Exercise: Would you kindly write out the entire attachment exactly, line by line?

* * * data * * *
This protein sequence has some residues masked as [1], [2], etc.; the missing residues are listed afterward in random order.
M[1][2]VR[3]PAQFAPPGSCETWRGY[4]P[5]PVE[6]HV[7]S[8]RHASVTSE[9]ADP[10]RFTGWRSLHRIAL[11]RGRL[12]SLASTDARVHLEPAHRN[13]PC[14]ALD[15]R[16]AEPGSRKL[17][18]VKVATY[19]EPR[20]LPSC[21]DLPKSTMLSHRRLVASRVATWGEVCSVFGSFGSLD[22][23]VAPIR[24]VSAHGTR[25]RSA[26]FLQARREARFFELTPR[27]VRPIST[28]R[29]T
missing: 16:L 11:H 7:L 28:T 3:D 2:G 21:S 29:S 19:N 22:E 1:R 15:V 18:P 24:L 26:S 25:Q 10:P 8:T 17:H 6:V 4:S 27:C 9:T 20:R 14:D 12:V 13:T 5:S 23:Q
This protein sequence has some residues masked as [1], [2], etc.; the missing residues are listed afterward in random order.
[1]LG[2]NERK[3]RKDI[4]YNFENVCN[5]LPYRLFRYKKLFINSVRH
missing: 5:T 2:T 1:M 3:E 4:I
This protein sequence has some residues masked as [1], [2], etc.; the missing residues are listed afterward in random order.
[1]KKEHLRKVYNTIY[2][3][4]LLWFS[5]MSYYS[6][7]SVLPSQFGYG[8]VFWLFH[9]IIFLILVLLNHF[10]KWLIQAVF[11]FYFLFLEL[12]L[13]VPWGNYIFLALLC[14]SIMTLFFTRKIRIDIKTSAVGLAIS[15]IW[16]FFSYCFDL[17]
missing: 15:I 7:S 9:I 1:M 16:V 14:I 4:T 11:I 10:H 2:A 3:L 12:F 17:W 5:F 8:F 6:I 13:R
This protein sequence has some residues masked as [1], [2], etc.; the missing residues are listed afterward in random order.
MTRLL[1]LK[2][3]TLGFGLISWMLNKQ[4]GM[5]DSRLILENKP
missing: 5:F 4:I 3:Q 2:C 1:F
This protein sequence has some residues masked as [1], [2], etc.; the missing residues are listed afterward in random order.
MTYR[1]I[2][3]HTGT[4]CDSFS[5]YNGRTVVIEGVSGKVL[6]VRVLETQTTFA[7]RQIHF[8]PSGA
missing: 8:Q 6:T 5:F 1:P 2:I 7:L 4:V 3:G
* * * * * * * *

This protein sequence has some residues masked as [1], [2], etc.; the missing residues are listed afterward in random order.
M[1][2]VR[3]PAQFAPPGSCETWRGY[4]P[5]PVE[6]HV[7]S[8]RHASVTSE[9]ADP[10]RFTGWRSLHRIAL[11]RGRL[12]SLASTDARVHLEPAHRN[13]PC[14]ALD[15]R[16]AEPGSRKL[17][18]VKVATY[19]EPR[20]LPSC[21]DLPKSTMLSHRRLVASRVATWGEVCSVFGSFGSLD[22][23]VAPIR[24]VSAHGTR[25]RSA[26]FLQARREARFFELTPR[27]VRPIST[28]R[29]T
missing: 16:L 11:H 7:L 28:T 3:D 2:G 21:S 29:S 19:N 22:E 1:R 15:V 18:P 24:L 26:S 25:Q 10:P 8:T 17:H 6:V 4:S 27:C 9:T 20:R 14:D 12:V 13:T 5:S 23:Q
This protein sequence has some residues masked as [1], [2], etc.; the missing residues are listed afterward in random order.
[1]LG[2]NERK[3]RKDI[4]YNFENVCN[5]LPYRLFRYKKLFINSVRH
missing: 5:T 2:T 1:M 3:E 4:I
This protein sequence has some residues masked as [1], [2], etc.; the missing residues are listed afterward in random order.
[1]KKEHLRKVYNTIY[2][3][4]LLWFS[5]MSYYS[6][7]SVLPSQFGYG[8]VFWLFH[9]IIFLILVLLNHF[10]KWLIQAVF[11]FYFLFLEL[12]L[13]VPWGNYIFLALLC[14]SIMTLFFTRKIRIDIKTSAVGLAIS[15]IW[16]FFSYCFDL[17]
missing: 15:I 7:S 9:I 1:M 16:V 14:I 4:T 11:I 10:H 2:A 3:L 12:F 17:W 5:F 8:F 6:I 13:R
This protein sequence has some residues masked as [1], [2], etc.; the missing residues are listed afterward in random order.
MTRLL[1]LK[2][3]TLGFGLISWMLNKQ[4]GM[5]DSRLILENKP
missing: 5:F 4:I 3:Q 2:C 1:F
This protein sequence has some residues masked as [1], [2], etc.; the missing residues are listed afterward in random order.
MTYR[1]I[2][3]HTGT[4]CDSFS[5]YNGRTVVIEGVSGKVL[6]VRVLETQTTFA[7]RQIHF[8]PSGA
missing: 8:Q 6:T 5:F 1:P 2:I 7:L 4:V 3:G